Funded Research

Genomic Analysis of p53 Hypermutability in High-Grade Pediatric Astrocytoma
Principal Investigator(s):
  • McDonnell Pediatric Cancer Center
Award Mechanism:
Postdoctoral Fellowship
Project Period:
2/1/2007 - 6/30/2009
Total Amount:
Robi D. Mitra

Finding new treatment options for pediatric high-grade gliomas is important because most children with glioblastomas die within a year of being diagnosed. Despite over 30 years of clinical research, little progress has been made, suggesting that a need to better understand the basic processes by which these tumors form to find more effective strategies for treatment. The team expects to experimentally confirm that localized p53 hypermutability is a true phenomenon and demonstrate that this mechanism is involved in gliomagenesis. They will also provide the allelic spectrum of p53 as well as an accurate, cost-effective method for sequencing a large pool of variable DNA specimens – both of which will be widely valuable. The results of this work have the potential to provide broader understanding of an important mechanism of tumorigenesis and, more specifically, significant advances in understanding malignant transformation of pediatric highgrade glioma, which can lead to advancements in the treatment of these young people.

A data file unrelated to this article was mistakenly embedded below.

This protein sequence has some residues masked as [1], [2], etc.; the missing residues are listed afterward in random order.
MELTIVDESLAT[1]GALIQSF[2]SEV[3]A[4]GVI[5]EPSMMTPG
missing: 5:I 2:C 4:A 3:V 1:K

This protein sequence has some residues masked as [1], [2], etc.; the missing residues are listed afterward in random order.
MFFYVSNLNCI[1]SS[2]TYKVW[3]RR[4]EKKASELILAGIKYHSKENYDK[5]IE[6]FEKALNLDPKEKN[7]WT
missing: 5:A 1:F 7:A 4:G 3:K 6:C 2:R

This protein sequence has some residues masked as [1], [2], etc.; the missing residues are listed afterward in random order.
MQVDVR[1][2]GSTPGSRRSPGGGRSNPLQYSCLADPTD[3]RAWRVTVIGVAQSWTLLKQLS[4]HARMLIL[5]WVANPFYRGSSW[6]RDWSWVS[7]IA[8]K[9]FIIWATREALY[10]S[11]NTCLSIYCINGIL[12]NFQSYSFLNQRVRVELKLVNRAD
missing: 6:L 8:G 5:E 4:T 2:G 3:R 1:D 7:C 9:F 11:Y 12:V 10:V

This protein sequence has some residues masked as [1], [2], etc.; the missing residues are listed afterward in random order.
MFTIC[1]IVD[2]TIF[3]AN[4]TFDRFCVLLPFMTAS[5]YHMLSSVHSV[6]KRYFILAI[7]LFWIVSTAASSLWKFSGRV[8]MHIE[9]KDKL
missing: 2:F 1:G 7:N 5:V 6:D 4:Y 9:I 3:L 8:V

Project Update:

Using next-generation DNA sequencing technology, Drs. Druley and Mitra have successfully designed and implemented a method to accurately determine the identity and frequency of rare gene variants from a pool of random DNA samples. This method requires a fraction of the time and 100-fold less cost than previously associated with such an endeavor. With this method, the investigators will be able to 1) screen populations of affected individuals and identify rare gene variants that may contribute to disease, 2) perform large-scale population surveys of random individuals to determine the true global frequency of disease-causing gene variants, and 3) following analysis of many more samples, determine if p53 is truly hypermutable and whether such a mechanism contributes to pediatric brain cancer formation.